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dyeager
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« Reply #15 on: December 20, 2011, 09:48:27 AM »

I prefer Dawkins much of the time. I found Hitchins to be an arrogant waste of a mind, most of what I read or heard from him. That may be an unpopular position, but I stand by it. Far, far more intelligent and even-minded men have contributed more deeply and effectively to the body of human philosophy, and in much the same field he did.

My problem with Hitchins is not that he's an atheist, nor an anti-theological zealot, but that he was altogether a hypocrite and a religious bible-beater of a particular brand. I have no patience, nor liking for those kinds of people. At least his bond companion could admit not only when he was wrong, but that he could be wrong. For me, Hitchins was little more than the model person he most hatred: Seductive, irrational, and selfish.

No voice of reason there, merely a voice of hatred and malice. Whatever good he may have said or written was far outweighed by his own ineptitude. Rest in peace, Chris, and if there is life again, I hope you come back with a bit of humanity in you.

Wow.
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Hidoshi
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« Reply #16 on: December 20, 2011, 10:05:11 AM »

Why do I not think that's a good "Wow"? :P
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dyeager
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« Reply #17 on: December 20, 2011, 10:11:41 AM »

I'm still trying to process it. I can't figure out if choosing to make this post was somehow intentional verbal irony, plain old point scoring, or a genuine attempt to instigate some discussion about the possible flaws of Hitchens' worldview/debate style.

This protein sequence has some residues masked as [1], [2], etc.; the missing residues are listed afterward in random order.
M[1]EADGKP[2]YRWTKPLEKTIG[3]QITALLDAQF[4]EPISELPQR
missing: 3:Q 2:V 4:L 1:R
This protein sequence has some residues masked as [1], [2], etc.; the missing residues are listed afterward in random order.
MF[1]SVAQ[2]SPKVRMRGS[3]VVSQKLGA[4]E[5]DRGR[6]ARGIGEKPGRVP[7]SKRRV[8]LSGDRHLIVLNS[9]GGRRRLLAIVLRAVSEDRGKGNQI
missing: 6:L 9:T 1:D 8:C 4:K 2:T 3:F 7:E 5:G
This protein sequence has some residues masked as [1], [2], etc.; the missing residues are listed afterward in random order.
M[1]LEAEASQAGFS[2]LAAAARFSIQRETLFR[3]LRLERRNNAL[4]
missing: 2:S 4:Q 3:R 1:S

I just know I wouldn't want you speaking at the funeral of anybody I know. :-)
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Hidoshi
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« Reply #18 on: December 20, 2011, 10:22:46 AM »

I certainly hope I don't come off as much of a seductive bible-beater, if that's what you mean by irony. :P At the very least, I've tried to be seductive and failed most of the time. Heaven knows how I'm getting married.

I'm pretty much prone to stating my opinion about people like Hitchens. I dislike celebrity worship in general, especially if the personality in question is beloved for what I feel are the wrong reasons. I can hardly wrap my head around people adoring a man who goes out of his way to demonize compassion and frame good-will ambassadors the way he does. To be clear, I am in favour of social critique and personal responsibility. I believe rational, reasonable thinking should pervade. But I see no need to be so negative and chafing about it. In the end, that kind of attitude is no different from the one encountered in religious zealotry. Fanaticism, however "reasonable" sounding, should always be discounted and treated with suspicion. I don't see Hitchens as being particularly bright, only well-spoken and assertive.

As to the last bit there... I'll treat a person with respect if I feel they deserve it, or if I have a reason to. I wouldn't bash Hitchens in front of his family or close friends, but heaven knows there aren't any around these parts (I hope). I just don't have any public respect for him. Being dead doesn't change that.
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dyeager
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« Reply #19 on: December 20, 2011, 10:38:49 AM »

I was referring to the potential irony in calling a guy who just died "an arrogant waste of a mind" and a "voice of hatred and malice" whose any possible good he did in life was "far outweighed by his own ineptitude". The tone being applied is precisely what you are decrying.

I also just question bringing it up in this particular thread. The person who posted clearly stated they were "bummed" about Hitchens' death. I personally would not choose this thread to bring up my personal opinions about why I thought the guy was an asshole in a thread clearly intended to serve as a place to celebrate whatever perceived good he was able to accomplish. You absolutely have the right to do so, I just question the taste involved.